The people behind “The Swarm” had high hopes for it in 1978.  The internet informs me that it was based on a best-seller by famed novelist Arthur Herzog. And it was helmed by director Irwin Allen, who gave us two classic 70’s film adaptations of disaster novels — “The Poseidon Adventure” in 1972, and “The Towering Inferno” in 1974.  (Those were a pretty big deal back in the day.)  And just look at the cast named in the trailer below.  It’s like a who’s who of 1970’s cinema.  Yet it all apparently just didn’t pan out … contrary to my memories of second grade, “The Swarm” went down in pop culture history as a train wreck.

Check out the bee-proof suits worn by the guys with the flamethrowers.  Talk about an excellent G.I. Joe toy that was never made.  (Of course we had “Blowtorch,” but he was 80’s rad, and these guys in white are 70’s kitsch.)

 

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Throwback Thursday: “Kingdom of the Spiders” (1977)!

“Kingdom of the Spiders” (1977) was yet another 70’s bug-apocalypse flick that aired from time to time on 1980’s television.  As I recall, this one was kinda good … or at least it was scary enough to impress me as a grade-school kid.  The movie wisely made use of a truly frightening adversary (and used live tarantulas for filming).  And it had the kind of jarring, open-ended final scene that I hadn’t seen before for a sci-fi/horror film.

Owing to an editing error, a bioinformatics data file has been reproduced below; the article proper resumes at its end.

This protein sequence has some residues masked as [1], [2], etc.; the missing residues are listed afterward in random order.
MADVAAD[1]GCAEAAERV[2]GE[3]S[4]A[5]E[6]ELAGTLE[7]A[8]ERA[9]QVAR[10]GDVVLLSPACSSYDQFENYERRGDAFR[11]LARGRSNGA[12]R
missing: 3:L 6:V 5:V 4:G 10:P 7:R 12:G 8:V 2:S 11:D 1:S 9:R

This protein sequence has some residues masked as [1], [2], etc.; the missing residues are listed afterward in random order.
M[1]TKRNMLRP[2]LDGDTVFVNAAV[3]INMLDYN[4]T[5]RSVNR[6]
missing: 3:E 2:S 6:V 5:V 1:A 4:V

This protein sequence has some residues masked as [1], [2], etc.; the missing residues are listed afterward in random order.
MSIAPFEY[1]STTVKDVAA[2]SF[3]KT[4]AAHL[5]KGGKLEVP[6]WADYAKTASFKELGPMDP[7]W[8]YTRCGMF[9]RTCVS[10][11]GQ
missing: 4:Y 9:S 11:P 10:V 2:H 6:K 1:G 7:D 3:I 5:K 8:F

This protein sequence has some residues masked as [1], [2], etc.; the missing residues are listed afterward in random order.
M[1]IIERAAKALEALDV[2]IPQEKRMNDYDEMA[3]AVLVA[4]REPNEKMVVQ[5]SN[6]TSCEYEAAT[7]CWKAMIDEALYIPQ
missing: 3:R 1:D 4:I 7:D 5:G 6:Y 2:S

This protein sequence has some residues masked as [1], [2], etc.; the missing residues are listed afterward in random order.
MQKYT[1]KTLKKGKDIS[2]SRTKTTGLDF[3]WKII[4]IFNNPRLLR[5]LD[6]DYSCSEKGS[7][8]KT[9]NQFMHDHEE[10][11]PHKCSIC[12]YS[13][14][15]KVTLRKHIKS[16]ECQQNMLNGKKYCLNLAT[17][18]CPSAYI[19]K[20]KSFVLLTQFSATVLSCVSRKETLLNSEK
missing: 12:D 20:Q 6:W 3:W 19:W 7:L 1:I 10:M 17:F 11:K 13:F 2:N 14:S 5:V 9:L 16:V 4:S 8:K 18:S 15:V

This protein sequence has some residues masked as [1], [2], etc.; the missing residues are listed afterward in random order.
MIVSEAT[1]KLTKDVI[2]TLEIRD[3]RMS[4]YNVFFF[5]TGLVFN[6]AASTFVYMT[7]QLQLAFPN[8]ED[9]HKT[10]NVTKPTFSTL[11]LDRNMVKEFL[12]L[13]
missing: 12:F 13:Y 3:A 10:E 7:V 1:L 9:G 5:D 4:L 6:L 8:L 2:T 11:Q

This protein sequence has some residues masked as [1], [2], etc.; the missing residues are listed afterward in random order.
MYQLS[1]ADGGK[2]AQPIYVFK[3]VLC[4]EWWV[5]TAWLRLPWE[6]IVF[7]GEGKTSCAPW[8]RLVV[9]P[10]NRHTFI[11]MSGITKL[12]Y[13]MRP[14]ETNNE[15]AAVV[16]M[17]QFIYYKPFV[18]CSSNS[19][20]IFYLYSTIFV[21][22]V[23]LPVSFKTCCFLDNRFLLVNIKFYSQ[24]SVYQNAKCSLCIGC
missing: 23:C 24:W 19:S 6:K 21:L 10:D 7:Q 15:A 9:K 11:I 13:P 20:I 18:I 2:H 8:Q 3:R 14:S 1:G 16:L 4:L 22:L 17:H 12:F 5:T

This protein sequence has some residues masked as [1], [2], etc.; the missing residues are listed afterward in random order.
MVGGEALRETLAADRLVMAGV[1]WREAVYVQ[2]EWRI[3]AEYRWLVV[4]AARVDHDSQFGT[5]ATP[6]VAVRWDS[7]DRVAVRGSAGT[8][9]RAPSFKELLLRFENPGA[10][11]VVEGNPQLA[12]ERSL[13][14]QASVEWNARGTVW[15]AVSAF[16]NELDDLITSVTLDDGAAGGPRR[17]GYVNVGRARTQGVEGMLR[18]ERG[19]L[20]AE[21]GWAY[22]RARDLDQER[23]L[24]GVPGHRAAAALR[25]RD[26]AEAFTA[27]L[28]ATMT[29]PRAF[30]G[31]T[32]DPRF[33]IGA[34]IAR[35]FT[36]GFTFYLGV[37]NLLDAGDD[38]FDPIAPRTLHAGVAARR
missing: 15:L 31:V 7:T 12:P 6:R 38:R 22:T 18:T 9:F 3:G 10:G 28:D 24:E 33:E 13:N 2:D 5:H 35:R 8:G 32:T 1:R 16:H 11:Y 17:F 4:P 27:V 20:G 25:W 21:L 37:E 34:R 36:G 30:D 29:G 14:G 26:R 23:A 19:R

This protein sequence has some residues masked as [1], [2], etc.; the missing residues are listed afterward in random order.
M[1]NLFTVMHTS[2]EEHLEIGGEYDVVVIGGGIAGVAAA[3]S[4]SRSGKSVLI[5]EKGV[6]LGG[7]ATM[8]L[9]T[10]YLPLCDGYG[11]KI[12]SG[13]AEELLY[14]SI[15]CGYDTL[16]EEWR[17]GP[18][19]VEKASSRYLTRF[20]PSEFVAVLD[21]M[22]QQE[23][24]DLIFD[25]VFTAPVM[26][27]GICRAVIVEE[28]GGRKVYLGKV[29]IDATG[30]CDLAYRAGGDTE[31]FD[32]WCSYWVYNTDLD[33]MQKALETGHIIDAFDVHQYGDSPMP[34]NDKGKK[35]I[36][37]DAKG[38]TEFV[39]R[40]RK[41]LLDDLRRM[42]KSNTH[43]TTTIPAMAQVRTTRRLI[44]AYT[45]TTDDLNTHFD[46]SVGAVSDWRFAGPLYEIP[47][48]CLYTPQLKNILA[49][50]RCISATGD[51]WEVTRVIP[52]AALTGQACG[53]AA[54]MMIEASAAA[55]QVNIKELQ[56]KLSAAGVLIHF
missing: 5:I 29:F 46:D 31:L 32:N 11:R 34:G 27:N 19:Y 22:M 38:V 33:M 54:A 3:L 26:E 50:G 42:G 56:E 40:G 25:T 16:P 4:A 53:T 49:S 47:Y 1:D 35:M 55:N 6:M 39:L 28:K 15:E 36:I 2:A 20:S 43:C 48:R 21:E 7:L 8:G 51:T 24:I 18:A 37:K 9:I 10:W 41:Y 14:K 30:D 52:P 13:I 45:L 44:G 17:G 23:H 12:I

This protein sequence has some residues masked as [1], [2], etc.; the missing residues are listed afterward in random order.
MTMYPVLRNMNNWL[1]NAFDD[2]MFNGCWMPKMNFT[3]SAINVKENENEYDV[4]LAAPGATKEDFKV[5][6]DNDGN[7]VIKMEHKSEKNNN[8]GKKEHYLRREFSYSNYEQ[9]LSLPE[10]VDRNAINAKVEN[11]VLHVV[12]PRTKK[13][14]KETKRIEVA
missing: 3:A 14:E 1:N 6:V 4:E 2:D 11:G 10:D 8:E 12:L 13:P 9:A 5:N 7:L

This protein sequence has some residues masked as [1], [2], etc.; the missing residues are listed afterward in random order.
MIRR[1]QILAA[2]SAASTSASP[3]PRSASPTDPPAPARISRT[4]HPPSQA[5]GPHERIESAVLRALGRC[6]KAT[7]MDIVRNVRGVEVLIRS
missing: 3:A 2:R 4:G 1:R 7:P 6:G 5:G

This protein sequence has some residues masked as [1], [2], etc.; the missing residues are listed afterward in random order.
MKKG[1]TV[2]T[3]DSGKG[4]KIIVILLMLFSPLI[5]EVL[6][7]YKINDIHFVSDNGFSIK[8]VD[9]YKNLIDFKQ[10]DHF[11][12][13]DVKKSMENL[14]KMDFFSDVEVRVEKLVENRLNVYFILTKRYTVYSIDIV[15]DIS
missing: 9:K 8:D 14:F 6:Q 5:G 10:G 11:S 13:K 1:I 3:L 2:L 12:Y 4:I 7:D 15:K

The only thing that detracted from its creep-factor was the presence of William Shatner as the lead.  It wasn’t that Shatner did a poor job with the role — it was just that he was indelibly linked in my young mind to his iconic role in the original “Star Trek” (1966-1969).  I simply couldn’t get past the idea that Captain Kirk was an ordinary veterinarian; it took me out of the movie.  I’m willing to bet that Shatner was helming the cop drama “T.J. Hooker” (1982-1986) at around the time that I saw “Kingdom of the Spiders,” but that was a show I didn’t watch.

Anyway, if you want to catch the flick in its entirety, you can find the whole thing over at Youtube right here.